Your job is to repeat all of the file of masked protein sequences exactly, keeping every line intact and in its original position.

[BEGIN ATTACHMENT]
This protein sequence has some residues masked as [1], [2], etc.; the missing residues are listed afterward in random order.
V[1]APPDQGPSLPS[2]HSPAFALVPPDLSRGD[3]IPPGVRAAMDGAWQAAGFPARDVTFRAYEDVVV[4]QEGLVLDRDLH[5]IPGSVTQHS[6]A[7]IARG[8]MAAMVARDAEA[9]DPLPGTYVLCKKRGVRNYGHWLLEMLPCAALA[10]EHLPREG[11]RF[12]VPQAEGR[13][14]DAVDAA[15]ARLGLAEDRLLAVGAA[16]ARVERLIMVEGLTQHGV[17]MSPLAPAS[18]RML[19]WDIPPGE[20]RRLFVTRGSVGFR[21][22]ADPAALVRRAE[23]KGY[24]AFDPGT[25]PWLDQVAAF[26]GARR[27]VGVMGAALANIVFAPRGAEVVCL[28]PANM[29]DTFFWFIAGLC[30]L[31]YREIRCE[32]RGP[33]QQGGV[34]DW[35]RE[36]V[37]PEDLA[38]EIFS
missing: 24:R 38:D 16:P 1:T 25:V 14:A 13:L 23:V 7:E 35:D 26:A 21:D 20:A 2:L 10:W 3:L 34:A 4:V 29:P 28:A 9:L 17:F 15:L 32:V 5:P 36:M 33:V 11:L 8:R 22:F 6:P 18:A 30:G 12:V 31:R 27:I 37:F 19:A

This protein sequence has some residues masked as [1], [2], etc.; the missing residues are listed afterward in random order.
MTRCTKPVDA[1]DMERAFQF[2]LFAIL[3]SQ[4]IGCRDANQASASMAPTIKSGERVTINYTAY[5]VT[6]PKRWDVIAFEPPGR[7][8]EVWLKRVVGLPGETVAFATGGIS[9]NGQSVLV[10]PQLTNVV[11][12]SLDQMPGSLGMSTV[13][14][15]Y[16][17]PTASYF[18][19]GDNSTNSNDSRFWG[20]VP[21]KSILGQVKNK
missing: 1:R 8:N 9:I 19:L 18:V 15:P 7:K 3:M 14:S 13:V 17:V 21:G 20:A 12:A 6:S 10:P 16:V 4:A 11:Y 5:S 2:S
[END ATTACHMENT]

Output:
This protein sequence has some residues masked as [1], [2], etc.; the missing residues are listed afterward in random order.
V[1]APPDQGPSLPS[2]HSPAFALVPPDLSRGD[3]IPPGVRAAMDGAWQAAGFPARDVTFRAYEDVVV[4]QEGLVLDRDLH[5]IPGSVTQHS[6]A[7]IARG[8]MAAMVARDAEA[9]DPLPGTYVLCKKRGVRNYGHWLLEMLPCAALA[10]EHLPREG[11]RF[12]VPQAEGR[13][14]DAVDAA[15]ARLGLAEDRLLAVGAA[16]ARVERLIMVEGLTQHGV[17]MSPLAPAS[18]RML[19]WDIPPGE[20]RRLFVTRGSVGFR[21][22]ADPAALVRRAE[23]KGY[24]AFDPGT[25]PWLDQVAAF[26]GARR[27]VGVMGAALANIVFAPRGAEVVCL[28]PANM[29]DTFFWFIAGLC[30]L[31]YREIRCE[32]RGP[33]QQGGV[34]DW[35]RE[36]V[37]PEDLA[38]EIFS
missing: 24:R 38:D 16:P 1:T 25:V 14:A 13:L 23:V 7:E 35:D 26:A 21:D 20:A 2:L 10:W 3:L 34:A 4:V 29:P 28:A 9:L 17:F 15:L 32:V 5:P 36:M 33:V 11:L 8:R 22:F 6:P 18:A 30:G 12:V 31:R 27:I 37:F 19:A

This protein sequence has some residues masked as [1], [2], etc.; the missing residues are listed afterward in random order.
MTRCTKPVDA[1]DMERAFQF[2]LFAIL[3]SQ[4]IGCRDANQASASMAPTIKSGERVTINYTAY[5]VT[6]PKRWDVIAFEPPGR[7][8]EVWLKRVVGLPGETVAFATGGIS[9]NGQSVLV[10]PQLTNVV[11][12]SLDQMPGSLGMSTV[13][14][15]Y[16][17]PTASYF[18][19]GDNSTNSNDSRFWG[20]VP[21]KSILGQVKNK
missing: 1:R 8:N 9:I 19:L 18:V 15:P 7:K 3:M 14:S 13:V 17:V 21:G 20:A 12:A 6:S 10:P 16:V 4:A 11:Y 5:S 2:S